That said, he still thinks the situation presents a threat for the society. “It shouldn’t make us complacent. It is very dangerous to take the view that this couldn’t happen in Egypt because it could, and we sort of have to guard against it,” warns the historian.
“The sort of rhetoric that the president’s supporters use is very dangerous as far as social cohesion in Egypt today.”
Bayat notes, “I will not go too far speculating about a civil war in Egypt, but the truth is that I have never seen such a schism in Egypt in the [close to] two decades that I lived in the country. This is something very new to me.”
The schism shows a deep mistrust of the Muslim Brotherhood or Ikhwan by other segments of the population, Bayat says. “The anti-Ikhwan people feel with profound disgust the trickery, double-talk and monopolization of power.
The Ikhwan in power deeply angers them.”
Although the political divisions and sectarian rhetoric have taken much space in debates, the analysts are more alarmed by the state of the economy than anything else.
“The collapse of the economic situation is I think one of the most dangerous, this is more than religion,” says Abaza. “So far the Muslim Brothers do not seem to have any economic program, what they want is grab power.”
Sedra notes that issues related to social justice are far more important than any controversy over ultra-conservatism, which he sees as a diversion from what is really at stake.
“The issue that is going to make or break Egypt is this question of whether people are going to be able to meet their most basic social and economic needs. […] Because people’s livelihood are at stake and if people can’t find enough to eat, those are the circumstances under which revolts become particularly violent,” he says.
The historian predicts that if the poor economic situation continues for six months or a year, a second revolution might take place — one more heated, contested and fierce than January 25.
“What is most important and most urgent is getting Egyptians back to work and getting Egyptians earning enough to secure their daily bread and their livelihood,” Sedra explains. “[T]hat’s the most important test of the new government.”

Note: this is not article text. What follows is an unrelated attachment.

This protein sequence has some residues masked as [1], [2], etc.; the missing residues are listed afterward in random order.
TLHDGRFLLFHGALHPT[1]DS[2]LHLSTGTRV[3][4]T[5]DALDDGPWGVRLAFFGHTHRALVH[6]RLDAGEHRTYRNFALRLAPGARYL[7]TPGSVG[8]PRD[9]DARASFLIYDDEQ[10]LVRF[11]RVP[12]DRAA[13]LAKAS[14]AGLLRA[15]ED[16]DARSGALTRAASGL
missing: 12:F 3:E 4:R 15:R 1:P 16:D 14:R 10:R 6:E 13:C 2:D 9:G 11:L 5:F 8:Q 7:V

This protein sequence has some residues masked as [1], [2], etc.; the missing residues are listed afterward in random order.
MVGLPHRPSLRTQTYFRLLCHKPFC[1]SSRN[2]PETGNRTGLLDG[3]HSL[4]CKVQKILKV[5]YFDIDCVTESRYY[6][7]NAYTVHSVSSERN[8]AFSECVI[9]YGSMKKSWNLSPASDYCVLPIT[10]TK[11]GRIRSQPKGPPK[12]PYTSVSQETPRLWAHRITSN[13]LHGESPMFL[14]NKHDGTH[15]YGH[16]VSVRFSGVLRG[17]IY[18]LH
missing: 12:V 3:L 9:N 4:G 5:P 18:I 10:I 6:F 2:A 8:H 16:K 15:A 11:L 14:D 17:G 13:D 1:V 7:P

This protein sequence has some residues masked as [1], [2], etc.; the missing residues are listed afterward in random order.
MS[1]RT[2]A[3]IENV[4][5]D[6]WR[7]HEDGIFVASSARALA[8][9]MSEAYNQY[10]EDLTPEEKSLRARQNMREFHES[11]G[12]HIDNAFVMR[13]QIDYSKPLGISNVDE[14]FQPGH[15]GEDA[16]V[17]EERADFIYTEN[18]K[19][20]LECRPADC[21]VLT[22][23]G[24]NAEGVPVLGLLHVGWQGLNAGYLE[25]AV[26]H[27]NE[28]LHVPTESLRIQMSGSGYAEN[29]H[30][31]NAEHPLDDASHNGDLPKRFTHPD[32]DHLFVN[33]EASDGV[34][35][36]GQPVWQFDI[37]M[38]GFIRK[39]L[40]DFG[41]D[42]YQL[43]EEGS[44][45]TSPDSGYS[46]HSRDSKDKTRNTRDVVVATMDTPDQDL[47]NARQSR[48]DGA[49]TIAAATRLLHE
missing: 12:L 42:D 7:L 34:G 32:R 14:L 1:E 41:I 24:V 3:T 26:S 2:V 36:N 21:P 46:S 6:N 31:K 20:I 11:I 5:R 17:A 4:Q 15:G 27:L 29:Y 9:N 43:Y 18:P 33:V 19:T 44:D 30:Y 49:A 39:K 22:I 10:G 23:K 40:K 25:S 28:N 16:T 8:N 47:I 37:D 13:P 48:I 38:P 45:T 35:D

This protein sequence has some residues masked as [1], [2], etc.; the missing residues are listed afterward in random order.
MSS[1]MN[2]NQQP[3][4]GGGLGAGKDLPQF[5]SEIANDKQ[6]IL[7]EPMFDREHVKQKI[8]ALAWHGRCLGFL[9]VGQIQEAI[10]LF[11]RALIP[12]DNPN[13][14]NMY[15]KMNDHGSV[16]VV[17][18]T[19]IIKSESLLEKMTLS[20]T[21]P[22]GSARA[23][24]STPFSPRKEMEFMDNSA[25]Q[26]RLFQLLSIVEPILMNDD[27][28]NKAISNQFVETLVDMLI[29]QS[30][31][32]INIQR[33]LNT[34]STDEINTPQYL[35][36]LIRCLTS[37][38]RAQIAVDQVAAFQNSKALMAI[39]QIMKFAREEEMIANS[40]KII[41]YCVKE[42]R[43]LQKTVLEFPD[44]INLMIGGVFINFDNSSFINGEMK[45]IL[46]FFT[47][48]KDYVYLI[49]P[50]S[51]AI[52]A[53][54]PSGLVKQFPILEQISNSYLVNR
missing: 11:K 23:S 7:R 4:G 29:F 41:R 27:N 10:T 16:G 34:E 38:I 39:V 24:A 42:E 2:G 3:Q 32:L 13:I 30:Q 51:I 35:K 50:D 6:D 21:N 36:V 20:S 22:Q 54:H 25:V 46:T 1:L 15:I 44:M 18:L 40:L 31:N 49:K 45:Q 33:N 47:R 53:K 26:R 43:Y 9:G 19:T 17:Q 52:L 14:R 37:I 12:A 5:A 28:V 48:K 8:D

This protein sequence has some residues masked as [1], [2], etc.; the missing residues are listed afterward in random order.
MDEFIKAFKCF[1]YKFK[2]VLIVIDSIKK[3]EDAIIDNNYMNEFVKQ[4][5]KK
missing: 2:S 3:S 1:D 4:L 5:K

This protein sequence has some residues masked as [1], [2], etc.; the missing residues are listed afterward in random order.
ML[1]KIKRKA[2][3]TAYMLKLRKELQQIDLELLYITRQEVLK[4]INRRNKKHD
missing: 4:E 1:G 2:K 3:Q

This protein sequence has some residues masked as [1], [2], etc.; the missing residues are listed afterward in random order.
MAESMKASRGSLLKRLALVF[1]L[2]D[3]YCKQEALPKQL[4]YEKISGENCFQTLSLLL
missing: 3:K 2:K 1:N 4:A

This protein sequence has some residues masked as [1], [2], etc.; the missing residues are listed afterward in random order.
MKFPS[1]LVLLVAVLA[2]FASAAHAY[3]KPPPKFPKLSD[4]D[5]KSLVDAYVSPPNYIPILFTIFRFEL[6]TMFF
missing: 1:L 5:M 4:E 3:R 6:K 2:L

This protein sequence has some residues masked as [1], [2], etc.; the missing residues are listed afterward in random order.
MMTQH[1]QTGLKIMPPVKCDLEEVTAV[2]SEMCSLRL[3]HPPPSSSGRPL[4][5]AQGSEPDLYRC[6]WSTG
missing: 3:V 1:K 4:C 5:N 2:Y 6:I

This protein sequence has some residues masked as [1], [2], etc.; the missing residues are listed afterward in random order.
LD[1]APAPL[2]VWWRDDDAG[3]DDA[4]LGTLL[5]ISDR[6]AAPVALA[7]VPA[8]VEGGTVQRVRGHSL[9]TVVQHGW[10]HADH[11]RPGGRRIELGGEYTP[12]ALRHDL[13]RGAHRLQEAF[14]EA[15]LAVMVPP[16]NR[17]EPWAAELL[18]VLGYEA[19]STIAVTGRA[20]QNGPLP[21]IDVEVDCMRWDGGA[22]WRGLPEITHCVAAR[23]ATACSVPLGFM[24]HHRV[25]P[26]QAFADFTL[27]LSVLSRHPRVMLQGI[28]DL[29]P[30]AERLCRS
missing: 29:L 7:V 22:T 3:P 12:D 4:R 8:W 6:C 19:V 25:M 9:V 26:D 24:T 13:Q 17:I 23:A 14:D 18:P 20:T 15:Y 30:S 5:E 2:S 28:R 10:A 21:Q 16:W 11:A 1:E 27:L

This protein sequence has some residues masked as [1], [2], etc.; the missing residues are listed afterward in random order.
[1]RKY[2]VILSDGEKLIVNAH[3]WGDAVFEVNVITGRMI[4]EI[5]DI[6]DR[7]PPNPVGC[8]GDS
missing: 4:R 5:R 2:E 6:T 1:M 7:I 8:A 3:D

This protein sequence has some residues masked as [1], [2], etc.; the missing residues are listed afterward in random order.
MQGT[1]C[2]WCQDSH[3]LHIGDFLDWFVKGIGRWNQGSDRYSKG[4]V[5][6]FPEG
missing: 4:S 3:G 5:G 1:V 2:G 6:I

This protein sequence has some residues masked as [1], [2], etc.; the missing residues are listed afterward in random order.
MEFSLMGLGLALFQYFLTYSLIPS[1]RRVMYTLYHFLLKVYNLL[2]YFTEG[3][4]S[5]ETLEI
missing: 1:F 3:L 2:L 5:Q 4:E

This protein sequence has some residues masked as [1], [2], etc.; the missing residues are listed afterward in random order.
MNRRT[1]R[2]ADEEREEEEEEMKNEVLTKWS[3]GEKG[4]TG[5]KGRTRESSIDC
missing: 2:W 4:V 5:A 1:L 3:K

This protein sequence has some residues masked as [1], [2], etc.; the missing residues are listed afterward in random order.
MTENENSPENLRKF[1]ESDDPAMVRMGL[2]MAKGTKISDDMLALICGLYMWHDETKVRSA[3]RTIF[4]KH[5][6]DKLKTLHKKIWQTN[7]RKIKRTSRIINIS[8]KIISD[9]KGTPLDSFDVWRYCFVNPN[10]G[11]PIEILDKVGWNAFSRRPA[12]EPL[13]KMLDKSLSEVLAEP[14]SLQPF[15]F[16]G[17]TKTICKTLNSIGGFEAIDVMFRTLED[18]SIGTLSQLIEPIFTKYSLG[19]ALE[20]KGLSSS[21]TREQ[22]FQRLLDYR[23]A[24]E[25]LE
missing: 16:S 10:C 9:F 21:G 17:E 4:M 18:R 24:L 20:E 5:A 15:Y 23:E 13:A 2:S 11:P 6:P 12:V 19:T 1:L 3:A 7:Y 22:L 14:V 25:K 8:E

It sounds simple on paper, but the analysts note that change takes time, and challenges lie ahead.
“This is the thing with revolution, revolutions are very unpredictable. […] I think there are so many variables — economic
sociopolitical — that will decide how things will go,” says Kandil. For example, he notes that if the economic situation improves
opposition against the Islamists will decrease, while if things economically get worse there will be more violence and instability. The question is how the government will respond to the demands of the people.
“We either have the people in power realize they really have to resolve some of the long-standing issues that people have, in a radical and comprehensive manner, or if they continue the policy of fooling people and give them false hopes and silencing them, they are only stretching out the period of turmoil,” says Kandil.
Kandil feels the political opposition must be more organized and unified under one election list for upcoming parliamentary elections, in hopes that can lead to a more balanced parliament that can push for more concessions from the government.
“The biggest problem with the revolution is that there has been no organization representing the revolution, in popular uprising it can be ineffective,” he says, adding that the lack of unified revolutionary actors will inevitably lead to turmoil.
Despite the recent events and the uncertain outcomes of the upcoming elections, the analysts preach patience and hope.
“I think there is a tendency for people to get very depressed about the situation, and I think that people need to put some historical perspective about the whole situation,” Sedra says.
“Think about where we were three years ago compared to where we are now and it is remarkable the changes that Egypt has seen[…] But the thing is revolutions take a long time and I think that people need to realize that, it is going to take a long time to accomplish all of the goals of the revolution.”
Watching the events unfold around her, Abaza still has a lot of hope for a good outcome. “I still have a belief in the people: This is a popular revolution, the street is very lively […] It is a very moving thing that the people in the streets are continuing [even though they are] not being backed by the powers.” et